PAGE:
California Legislature Should Pass Bill Requiring Greater Transparency From Pharmaceutical Companies
Statement of Robert Weissman, President, Public Citizen
Note: This week, the California Legislature is expected to mark up Assembly Bill 463, the “Pharmaceutical Cost Transparency Act of 2015.” AB 463 would require drug manufacturers to file a report with the state of California documenting total costs of research and development, marketing and advertising, and materials and manufacturing for medications with a wholesale cost of more than $10,000 a year, as well as profits attributable to qualifying drugs, among other information.
Pharmaceutical companies take advantage of the monopoly power provided them through government-granted patents and other exclusivities, and of public subsidies including tax breaks and research funding. Profit margins in the brand-name pharmaceutical industry currently average more than 16 percent. Yet the industry reveals little about what medications actually cost to develop.
The U.S. spends more per capita on pharmaceuticals than any other country in the world – 29 percent more, according to 2011 data from the Organization of Economic Cooperation and Development, the latest year for which such information is available.
Exorbitantly priced pharmaceuticals are straining health budgets and leading to treatment rationing, and data from a recently released IMS Health study show that the problem is only getting worse. The study shows that U.S. per capita medicine costs reached $995 in 2014, up from $832 per capita only a decade ago (both in 2005 dollars).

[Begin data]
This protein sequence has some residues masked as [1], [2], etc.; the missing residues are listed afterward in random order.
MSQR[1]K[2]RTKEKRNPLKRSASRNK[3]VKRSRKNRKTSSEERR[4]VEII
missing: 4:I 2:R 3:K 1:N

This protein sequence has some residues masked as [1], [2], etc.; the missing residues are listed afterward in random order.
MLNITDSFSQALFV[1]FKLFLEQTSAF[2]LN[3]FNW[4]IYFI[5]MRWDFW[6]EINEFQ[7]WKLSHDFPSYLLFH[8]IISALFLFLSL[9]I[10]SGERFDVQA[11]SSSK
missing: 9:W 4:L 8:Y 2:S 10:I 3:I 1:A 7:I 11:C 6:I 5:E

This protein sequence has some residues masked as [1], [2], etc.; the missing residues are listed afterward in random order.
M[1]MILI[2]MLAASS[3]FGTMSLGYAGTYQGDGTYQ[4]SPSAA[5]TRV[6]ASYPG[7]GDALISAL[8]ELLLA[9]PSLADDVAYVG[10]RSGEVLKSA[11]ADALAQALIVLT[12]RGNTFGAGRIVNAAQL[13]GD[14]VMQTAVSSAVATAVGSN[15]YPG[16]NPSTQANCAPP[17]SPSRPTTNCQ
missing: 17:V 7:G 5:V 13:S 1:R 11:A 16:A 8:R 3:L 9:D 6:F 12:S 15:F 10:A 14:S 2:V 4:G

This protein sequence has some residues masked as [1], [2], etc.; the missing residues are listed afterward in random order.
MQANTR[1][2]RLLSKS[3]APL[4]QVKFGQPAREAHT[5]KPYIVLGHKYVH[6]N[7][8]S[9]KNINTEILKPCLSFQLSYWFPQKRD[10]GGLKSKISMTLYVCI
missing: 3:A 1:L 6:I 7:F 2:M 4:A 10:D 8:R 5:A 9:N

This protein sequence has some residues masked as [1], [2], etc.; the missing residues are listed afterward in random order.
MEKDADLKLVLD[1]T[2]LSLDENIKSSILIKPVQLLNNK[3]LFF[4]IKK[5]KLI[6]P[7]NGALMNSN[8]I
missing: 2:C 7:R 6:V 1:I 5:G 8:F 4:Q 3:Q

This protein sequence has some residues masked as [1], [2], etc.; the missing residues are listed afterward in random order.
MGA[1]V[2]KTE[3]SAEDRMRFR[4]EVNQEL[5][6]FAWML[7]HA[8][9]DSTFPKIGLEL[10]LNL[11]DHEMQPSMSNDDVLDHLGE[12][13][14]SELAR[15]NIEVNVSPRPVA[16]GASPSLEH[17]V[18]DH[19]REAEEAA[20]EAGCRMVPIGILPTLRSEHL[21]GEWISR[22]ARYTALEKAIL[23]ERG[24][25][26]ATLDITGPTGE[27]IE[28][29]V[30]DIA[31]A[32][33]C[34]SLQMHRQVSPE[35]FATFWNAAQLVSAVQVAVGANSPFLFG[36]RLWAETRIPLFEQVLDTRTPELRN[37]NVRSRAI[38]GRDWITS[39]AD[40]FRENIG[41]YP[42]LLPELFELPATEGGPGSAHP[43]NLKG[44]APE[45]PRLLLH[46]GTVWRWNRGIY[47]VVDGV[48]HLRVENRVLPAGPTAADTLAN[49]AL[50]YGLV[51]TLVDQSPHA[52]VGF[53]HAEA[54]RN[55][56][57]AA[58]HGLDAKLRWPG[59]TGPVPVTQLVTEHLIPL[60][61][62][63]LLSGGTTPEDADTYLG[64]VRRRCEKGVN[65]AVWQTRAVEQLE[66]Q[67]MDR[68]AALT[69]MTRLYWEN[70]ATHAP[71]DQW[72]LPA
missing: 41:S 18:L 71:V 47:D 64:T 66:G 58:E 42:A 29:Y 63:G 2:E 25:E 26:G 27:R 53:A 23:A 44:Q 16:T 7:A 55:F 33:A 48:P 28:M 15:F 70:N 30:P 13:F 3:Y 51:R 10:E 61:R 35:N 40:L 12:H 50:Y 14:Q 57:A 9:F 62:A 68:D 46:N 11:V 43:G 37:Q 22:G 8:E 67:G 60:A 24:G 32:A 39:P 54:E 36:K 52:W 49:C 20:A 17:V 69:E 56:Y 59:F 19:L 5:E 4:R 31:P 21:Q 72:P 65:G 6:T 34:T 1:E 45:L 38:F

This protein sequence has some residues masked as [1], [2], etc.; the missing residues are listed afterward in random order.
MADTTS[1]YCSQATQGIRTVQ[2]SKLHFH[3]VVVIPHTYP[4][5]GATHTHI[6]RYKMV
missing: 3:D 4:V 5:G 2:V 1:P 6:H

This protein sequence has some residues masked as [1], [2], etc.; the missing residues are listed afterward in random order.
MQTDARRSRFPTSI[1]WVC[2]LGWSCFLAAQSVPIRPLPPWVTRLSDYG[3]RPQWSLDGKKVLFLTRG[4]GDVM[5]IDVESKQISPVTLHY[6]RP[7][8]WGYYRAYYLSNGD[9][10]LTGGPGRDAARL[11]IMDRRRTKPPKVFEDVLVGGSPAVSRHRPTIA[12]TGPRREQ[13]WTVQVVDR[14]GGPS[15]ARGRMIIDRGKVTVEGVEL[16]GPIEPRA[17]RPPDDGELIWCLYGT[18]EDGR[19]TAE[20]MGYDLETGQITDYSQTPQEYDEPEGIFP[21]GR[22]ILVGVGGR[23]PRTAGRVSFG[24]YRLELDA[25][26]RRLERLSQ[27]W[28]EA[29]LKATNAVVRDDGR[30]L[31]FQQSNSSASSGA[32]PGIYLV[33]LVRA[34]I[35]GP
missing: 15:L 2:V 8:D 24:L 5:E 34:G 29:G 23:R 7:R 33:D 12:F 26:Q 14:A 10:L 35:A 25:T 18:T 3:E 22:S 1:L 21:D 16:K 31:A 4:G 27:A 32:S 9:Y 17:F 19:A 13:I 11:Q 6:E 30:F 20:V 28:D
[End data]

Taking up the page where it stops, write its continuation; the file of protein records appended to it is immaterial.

The new generation of Hepatitis C medicines is leading this spending surge. The U.S. spent $12.3 billion last year to treat 161,000 people in a patient population estimated to be more than five million. To keep down costs, public and private payors are granting access only to patients showing the most advanced stages of liver damage, despite the health benefits of earlier treatment.
AB 463 would mark an important step toward bringing transparency to an opaque research and development system, as well as to other costs used by multinational pharmaceutical firms to justify extortionate pricing of medicines. Passing this bill would help push back against Big Pharma’s price-gouging.